Heaton Hall will be open to the public every second Sunday of the month between April and September for open days with guided tours by The Friends of Heaton Hall group.
The hall will also host other special events throughout the year, including the national Heritage Open Days events, Christmas at Heaton and some performance-based events.
A range of works have been completed by North West contractor, Conlon Construction to maintain the building and halt further decline.
The West Wing has been closed since 1983 after fire gutted the section of the historic building, but work is now underway to reinstate the original windows and shutters, which have been in storage since the fire and in keeping with the Grade I status of the hall.
Historic England, which has been a long-term partner in restoring Heaton Hall, has so far provided £400k funding over the last two years to meet part of the cost of the glazing and joinery and associated stonework repairs.
The Hall, designed by James Wyatt in 1772, is one of the region’s finest properties. Since 2012 phases of work have been completed to ensure long-term protection against the elements, beginning with substantial works to repair the roof.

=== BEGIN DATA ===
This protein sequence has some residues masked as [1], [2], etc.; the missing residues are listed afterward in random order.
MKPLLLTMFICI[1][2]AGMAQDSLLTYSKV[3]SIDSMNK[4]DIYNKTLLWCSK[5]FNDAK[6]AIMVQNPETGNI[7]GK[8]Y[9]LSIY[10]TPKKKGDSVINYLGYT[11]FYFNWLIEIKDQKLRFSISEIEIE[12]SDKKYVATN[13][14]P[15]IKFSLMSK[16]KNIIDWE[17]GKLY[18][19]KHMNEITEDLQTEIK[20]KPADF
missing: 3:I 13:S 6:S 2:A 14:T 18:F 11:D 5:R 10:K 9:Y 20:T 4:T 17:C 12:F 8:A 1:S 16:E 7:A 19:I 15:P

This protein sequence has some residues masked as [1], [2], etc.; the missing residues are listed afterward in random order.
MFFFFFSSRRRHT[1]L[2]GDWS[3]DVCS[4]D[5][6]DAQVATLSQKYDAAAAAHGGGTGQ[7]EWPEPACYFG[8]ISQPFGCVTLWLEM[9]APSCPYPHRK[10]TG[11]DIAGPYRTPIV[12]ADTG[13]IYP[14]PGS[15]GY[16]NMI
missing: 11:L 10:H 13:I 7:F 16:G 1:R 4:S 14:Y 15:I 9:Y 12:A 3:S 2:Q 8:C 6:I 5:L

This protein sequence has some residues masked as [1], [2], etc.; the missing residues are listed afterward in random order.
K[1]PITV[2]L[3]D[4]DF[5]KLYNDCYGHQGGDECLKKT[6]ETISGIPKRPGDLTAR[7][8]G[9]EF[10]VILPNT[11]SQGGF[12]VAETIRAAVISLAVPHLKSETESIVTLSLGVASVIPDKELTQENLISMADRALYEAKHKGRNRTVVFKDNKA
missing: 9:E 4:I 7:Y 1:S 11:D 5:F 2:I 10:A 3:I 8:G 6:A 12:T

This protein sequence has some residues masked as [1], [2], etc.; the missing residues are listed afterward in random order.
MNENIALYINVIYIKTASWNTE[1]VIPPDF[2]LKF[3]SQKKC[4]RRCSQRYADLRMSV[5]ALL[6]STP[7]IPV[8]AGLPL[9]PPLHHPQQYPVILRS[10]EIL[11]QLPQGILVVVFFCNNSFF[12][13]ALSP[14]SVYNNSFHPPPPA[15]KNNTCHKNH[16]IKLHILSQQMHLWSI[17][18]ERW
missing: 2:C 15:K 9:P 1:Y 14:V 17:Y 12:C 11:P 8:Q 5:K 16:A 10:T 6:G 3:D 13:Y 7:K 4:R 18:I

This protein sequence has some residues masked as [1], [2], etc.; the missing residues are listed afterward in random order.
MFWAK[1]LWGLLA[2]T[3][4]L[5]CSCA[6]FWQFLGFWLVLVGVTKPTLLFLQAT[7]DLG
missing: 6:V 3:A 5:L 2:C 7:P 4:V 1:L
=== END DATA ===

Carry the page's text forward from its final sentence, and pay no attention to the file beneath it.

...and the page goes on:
As a second phase of works last year, locally-based craftspeople also sensitively repaired the historically significant windows, joinery and stonework in the central and east wings – all in accordance to the property’s listed status.
Improvement work has also been completed across the park using £600k investment from the Clean City Fund – allocated in part to Heaton Park from a one-off dividend paid to the city council as part-owners of Manchester Airport Group.
The funding has replaced bins and benches across the park, along with improvements to pathways and a new toilet block at the farm building.
Announced last month, Clean City funding is also going to be used to fully refurbish the play area, which will replace or rebuild all of the current play pieces, including the ten metre tower slide.
Inclusive play pieces will be a key addition to Heaton Park’s play offer, with basket swings capable of supporting wheelchair users and a brand new roundabout, which will also have full disabled access.
Rosa Battle, Manchester City Council’s executive member for culture and leisure, said: “We have a huge responsibility as guardians of Heaton Hall to make sure it is protected for Manchester people to enjoy for generations to come.
“Working on historic buildings present huge challenges – both financially and in terms of quality – but the on-going work has protected the building from further deterioration. These are the essential first steps towards bringing the much-loved hall back to life.
“We have some plans to invite the public back to the hall – including monthly tours with the friends’ group – but we’re eager to know what you think should be done and how we can use this magnificent building in the future.”
David Blood, Chair of the Friends of Heaton Hall, said: “We’re thrilled with the progress being made at the Hall. Slowly and surely the life and character is being brought back to this historic property. We would urge anyone who is interested to join one of our monthly tours and get a glimpse inside. It goes without saying, the interiors are just as impressive as the exteriors.”